Winning Christ
Philippians 3:8
Yes doubtless, and I count all things but loss for the excellency of the knowledge of Christ Jesus my Lord…

The world has ever shown curiosity with regard to the inner lives of its great men. Hence it is that few branches of literature are more popular than autobiographies. The Church shares this curiosity with regard to the eminent servants of Christ; and it has pleased God with regard to two of them to gratify this feeling. David and St. Paul are to us more than historic characters; we are admitted into the inner workings of their hearts. In the text we have the key and master spring of all the apostle's actions and motives.


1. Remember that St. Paul did not write these words in the first fervour and flush of a new conversion. It often happens with new converts that their impressions and resolutions are like the early blossoms of spring, which perish in the bitter winds. When the apostle wrote these words he had been serving Christ for thirty years, and had derived no earthly advantage, but had suffered every earthly loss for Him. Can any votary of pleasure after thirty years' service of self, sin, and Satan say that there is nothing more he desires so much as a few more of those sinful gratifications?

2. That which was before St. Paul was not Christianity but Christ. There is a wide difference between a system and a Saviour, between abstract truth and a living, loving person. This is always the object which St. Paul sets before himself and his readers; hence the vital interest of his life and writings.

3. The apostle desires to win Christ and be found in Him. Here we have the key phrase of St. Paul's writings; but it is only a continuation of the Master's teaching (John 15)(1) This has reference to the believer's legal condition before God. By faith man becomes one in Christ, and when God looks upon him, He looks upon him as being "a man in Christ."(2) But this has also a moral reference, being quickened in Christ from the death of sin to the life of righteousness. There is a great distinction between all human morality and the morality of the gospel. Heathen morals are many of them very beautiful, but they lack the grand disideratum — the motive power. In the gospel we get not only perfect precepts, but the motive union with Christ. And there is this distinction. In ancient times there were thousands of followers of the systems of Aristotle or of Plato, but whoever heard of such an expression as "in Aristotle." Christ, however, is not an external teacher, but He is in me and I in Him, and so I have power to obey His law.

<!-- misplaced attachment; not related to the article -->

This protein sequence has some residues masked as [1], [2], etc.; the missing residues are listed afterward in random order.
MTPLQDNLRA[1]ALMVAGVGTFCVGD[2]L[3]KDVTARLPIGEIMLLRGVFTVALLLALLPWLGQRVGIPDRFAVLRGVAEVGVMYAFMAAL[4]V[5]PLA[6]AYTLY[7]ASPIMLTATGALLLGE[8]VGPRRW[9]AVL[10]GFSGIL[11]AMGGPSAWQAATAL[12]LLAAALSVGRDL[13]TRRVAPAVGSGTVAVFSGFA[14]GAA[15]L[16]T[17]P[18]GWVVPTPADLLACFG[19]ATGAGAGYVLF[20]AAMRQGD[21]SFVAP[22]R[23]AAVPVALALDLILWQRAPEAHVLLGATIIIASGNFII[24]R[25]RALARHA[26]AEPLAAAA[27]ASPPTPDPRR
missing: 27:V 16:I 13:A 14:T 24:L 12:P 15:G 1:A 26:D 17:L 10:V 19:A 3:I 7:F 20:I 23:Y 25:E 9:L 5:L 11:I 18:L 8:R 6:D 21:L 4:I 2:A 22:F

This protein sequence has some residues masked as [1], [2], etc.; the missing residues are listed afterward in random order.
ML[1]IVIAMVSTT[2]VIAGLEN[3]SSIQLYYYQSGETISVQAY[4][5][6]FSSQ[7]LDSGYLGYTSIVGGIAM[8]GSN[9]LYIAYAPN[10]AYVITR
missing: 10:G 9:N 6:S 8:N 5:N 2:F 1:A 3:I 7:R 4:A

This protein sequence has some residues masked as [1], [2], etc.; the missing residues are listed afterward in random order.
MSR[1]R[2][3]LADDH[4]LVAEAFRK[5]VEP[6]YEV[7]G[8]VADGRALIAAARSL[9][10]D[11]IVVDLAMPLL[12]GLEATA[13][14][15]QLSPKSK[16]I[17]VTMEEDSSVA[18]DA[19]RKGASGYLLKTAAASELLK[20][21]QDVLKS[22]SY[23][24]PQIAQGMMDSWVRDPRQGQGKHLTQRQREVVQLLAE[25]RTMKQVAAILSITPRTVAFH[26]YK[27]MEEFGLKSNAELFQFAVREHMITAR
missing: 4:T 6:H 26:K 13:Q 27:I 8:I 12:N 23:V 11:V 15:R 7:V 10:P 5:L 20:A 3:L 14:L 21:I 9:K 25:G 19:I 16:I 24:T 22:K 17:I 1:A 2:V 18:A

1. The loss of all that St. Paul counted gain. If ever a man could have gone to heaven without Christ it was he. He was conscientious, earnest, and ecclesiastically all that could be required. He had a high position and brilliant prospects. But he gave up everything to come as you must come, an empty handed, empty hearted sinner to Christ. But besides self-righteousness and worldly advantages to be given up, a Christian must expect to bear ridicule and persecution.

2. But for all this loss he was amply compensated by the gaining of Christ. What will be the wealth of all the Indies to us when we come to die.

(Canon Miller.)

Parallel Verses
KJV: Yea doubtless, and I count all things but loss for the excellency of the knowledge of Christ Jesus my Lord: for whom I have suffered the loss of all things, and do count them but dung, that I may win Christ,

WEB: Yes most certainly, and I count all things to be loss for the excellency of the knowledge of Christ Jesus, my Lord, for whom I suffered the loss of all things, and count them nothing but refuse, that I may gain Christ

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